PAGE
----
Professor Kwall is Loyola’s Kathleen and Bernard Beazley Professor of Law. He is the author of The Federal Income Taxation of Corporations, Partnerships, Limited Liability Companies and Their Owners (6th ed., University Casebook Series, Foundation Press, 2019), a leading casebook that has been adopted by more than 60 law schools. Professor Kwall has also published numerous articles about federal tax law in top academic and practitioner journals, and is currently writing an Individual Income Tax casebook for Foundation Press. For more than 20 years he served as of counsel to the Chicago law firms of Schwartz & Freeman and Michael Best & Friedrich.
What do you like best about teaching at Loyola?
My students. Loyola Law students are bright, hardworking and receptive to learning how to practice business and tax law. They energize me and make me as enthusiastic about teaching today as I was when I started many years ago.
Federal Income Tax is one of the School of Law’s most popular courses. Why are students surprised to discover how much they enjoy tax law?
Very few students enter law school with an interest in tax law. Once students are exposed to tax law, however, they quickly observe that tax is one of the most intellectually challenging areas of law. As a result, students with a wide variety of backgrounds (including humanities and the arts) gravitate to tax law. In addition, the many students interested in practicing business law quickly learn that the major decisions that corporate lawyers must make are generally governed by tax considerations. These students gravitate to tax courses so that they will be equipped to be leading business lawyers.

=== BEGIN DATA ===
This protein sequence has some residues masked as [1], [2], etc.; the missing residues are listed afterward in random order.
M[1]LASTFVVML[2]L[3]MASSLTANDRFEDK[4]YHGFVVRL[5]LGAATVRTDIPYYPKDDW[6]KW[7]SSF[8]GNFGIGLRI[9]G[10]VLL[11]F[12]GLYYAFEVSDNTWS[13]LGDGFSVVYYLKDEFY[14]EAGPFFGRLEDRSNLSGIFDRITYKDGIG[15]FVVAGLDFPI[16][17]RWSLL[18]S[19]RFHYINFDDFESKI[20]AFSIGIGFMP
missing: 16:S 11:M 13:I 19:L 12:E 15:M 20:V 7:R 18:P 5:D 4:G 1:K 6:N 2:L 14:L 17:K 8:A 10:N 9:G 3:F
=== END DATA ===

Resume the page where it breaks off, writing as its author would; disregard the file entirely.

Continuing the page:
Why is Loyola University Chicago a good choice for tax law?
Loyola is unique among law schools because it has one of the most robust JD tax programs in the country, with three full-time tax faculty and many top practitioners who serve as adjunct professors. Loyola’s JD program is an ideal venue in which to study tax law. We offer a unique Tax Certificate program, which is awarded to students who complete five specific tax courses (14 credits) with at least a 3.0 average. In recent years, approximately 10% of the JD class has earned a Tax Certificate. Our tax graduates have a strong presence in all the major Chicago law firms and beyond. As a result, the Tax Certificate is a highly respected credential and creates a strong connection to alumni practicing in a wide range of venues.
What advice can you give students interested in pursuing a career in tax law?
I typically counsel students interested in tax to expand their horizons and focus on becoming business lawyers with strong tax backgrounds, rather than limiting themselves to practicing tax law. First, a business lawyer with a strong tax background will be in a position to quarterback transactions rather than merely doing the tax work. Second, as a practical matter, there are many more jobs in corporate law than in tax law. Those students who are interested in starting off in tax law will generally land in jobs at accounting and tax consulting firms but do not practice law in those venues. There are many excellent opportunities for graduates with a strong tax law background, and we follow their careers with great pride.